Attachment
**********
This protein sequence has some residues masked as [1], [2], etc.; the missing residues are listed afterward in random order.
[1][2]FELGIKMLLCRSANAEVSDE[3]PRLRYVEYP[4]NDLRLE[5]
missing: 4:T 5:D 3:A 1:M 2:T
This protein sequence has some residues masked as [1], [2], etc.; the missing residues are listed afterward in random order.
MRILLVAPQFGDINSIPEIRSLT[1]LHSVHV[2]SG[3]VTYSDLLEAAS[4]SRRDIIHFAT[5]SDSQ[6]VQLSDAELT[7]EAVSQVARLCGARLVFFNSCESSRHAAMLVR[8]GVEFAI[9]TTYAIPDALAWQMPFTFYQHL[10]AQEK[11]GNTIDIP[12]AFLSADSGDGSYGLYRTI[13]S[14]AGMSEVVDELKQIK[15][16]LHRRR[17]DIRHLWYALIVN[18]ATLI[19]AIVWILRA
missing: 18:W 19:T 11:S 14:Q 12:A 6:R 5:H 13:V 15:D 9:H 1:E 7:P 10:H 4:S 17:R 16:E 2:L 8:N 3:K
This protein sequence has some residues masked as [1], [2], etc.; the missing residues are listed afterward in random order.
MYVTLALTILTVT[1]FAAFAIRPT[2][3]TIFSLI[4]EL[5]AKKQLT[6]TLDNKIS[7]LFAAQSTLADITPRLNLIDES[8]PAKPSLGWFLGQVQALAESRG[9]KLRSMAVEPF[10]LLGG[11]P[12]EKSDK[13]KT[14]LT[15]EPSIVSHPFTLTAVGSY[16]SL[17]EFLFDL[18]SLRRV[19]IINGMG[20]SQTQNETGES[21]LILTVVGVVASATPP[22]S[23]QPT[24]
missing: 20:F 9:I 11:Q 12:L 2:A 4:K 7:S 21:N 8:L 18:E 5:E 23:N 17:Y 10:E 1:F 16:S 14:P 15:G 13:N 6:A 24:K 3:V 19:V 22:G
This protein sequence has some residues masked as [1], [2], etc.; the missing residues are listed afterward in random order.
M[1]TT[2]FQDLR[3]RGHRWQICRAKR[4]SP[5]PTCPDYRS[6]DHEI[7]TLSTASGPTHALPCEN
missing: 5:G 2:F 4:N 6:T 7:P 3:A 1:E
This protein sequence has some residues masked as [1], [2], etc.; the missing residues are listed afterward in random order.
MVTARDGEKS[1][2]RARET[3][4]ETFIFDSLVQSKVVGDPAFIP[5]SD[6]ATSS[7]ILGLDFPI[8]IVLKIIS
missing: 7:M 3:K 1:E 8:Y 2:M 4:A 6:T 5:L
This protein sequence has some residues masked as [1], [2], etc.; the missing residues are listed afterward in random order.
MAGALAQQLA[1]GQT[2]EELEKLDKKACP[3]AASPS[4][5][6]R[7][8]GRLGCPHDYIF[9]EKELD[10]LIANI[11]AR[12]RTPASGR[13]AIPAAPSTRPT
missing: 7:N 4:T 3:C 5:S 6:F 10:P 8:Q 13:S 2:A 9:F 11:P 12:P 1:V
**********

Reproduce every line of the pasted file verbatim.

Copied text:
This protein sequence has some residues masked as [1], [2], etc.; the missing residues are listed afterward in random order.
[1][2]FELGIKMLLCRSANAEVSDE[3]PRLRYVEYP[4]NDLRLE[5]
missing: 4:T 5:D 3:A 1:M 2:T
This protein sequence has some residues masked as [1], [2], etc.; the missing residues are listed afterward in random order.
MRILLVAPQFGDINSIPEIRSLT[1]LHSVHV[2]SG[3]VTYSDLLEAAS[4]SRRDIIHFAT[5]SDSQ[6]VQLSDAELT[7]EAVSQVARLCGARLVFFNSCESSRHAAMLVR[8]GVEFAI[9]TTYAIPDALAWQMPFTFYQHL[10]AQEK[11]GNTIDIP[12]AFLSADSGDGSYGLYRTI[13]S[14]AGMSEVVDELKQIK[15][16]LHRRR[17]DIRHLWYALIVN[18]ATLI[19]AIVWILRA
missing: 18:W 19:T 11:S 14:Q 12:A 6:R 5:H 13:V 15:D 9:H 1:E 7:P 10:H 4:S 17:R 16:E 2:L 8:N 3:K
This protein sequence has some residues masked as [1], [2], etc.; the missing residues are listed afterward in random order.
MYVTLALTILTVT[1]FAAFAIRPT[2][3]TIFSLI[4]EL[5]AKKQLT[6]TLDNKIS[7]LFAAQSTLADITPRLNLIDES[8]PAKPSLGWFLGQVQALAESRG[9]KLRSMAVEPF[10]LLGG[11]P[12]EKSDK[13]KT[14]LT[15]EPSIVSHPFTLTAVGSY[16]SL[17]EFLFDL[18]SLRRV[19]IINGMG[20]SQTQNETGES[21]LILTVVGVVASATPP[22]S[23]QPT[24]
missing: 20:F 9:I 11:Q 12:L 2:A 4:K 7:S 21:N 8:L 18:E 5:E 23:N 17:Y 10:E 1:F 16:S 14:P 15:G 13:N 6:A 24:K 3:V 19:V 22:G
This protein sequence has some residues masked as [1], [2], etc.; the missing residues are listed afterward in random order.
M[1]TT[2]FQDLR[3]RGHRWQICRAKR[4]SP[5]PTCPDYRS[6]DHEI[7]TLSTASGPTHALPCEN
missing: 5:G 2:F 4:N 6:T 7:P 3:A 1:E
This protein sequence has some residues masked as [1], [2], etc.; the missing residues are listed afterward in random order.
MVTARDGEKS[1][2]RARET[3][4]ETFIFDSLVQSKVVGDPAFIP[5]SD[6]ATSS[7]ILGLDFPI[8]IVLKIIS
missing: 7:M 3:K 1:E 8:Y 2:M 4:A 6:T 5:L
This protein sequence has some residues masked as [1], [2], etc.; the missing residues are listed afterward in random order.
MAGALAQQLA[1]GQT[2]EELEKLDKKACP[3]AASPS[4][5][6]R[7][8]GRLGCPHDYIF[9]EKELD[10]LIANI[11]AR[12]RTPASGR[13]AIPAAPSTRPT
missing: 7:N 4:T 3:C 5:S 6:F 10:P 8:Q 13:S 2:A 9:F 11:P 12:P 1:V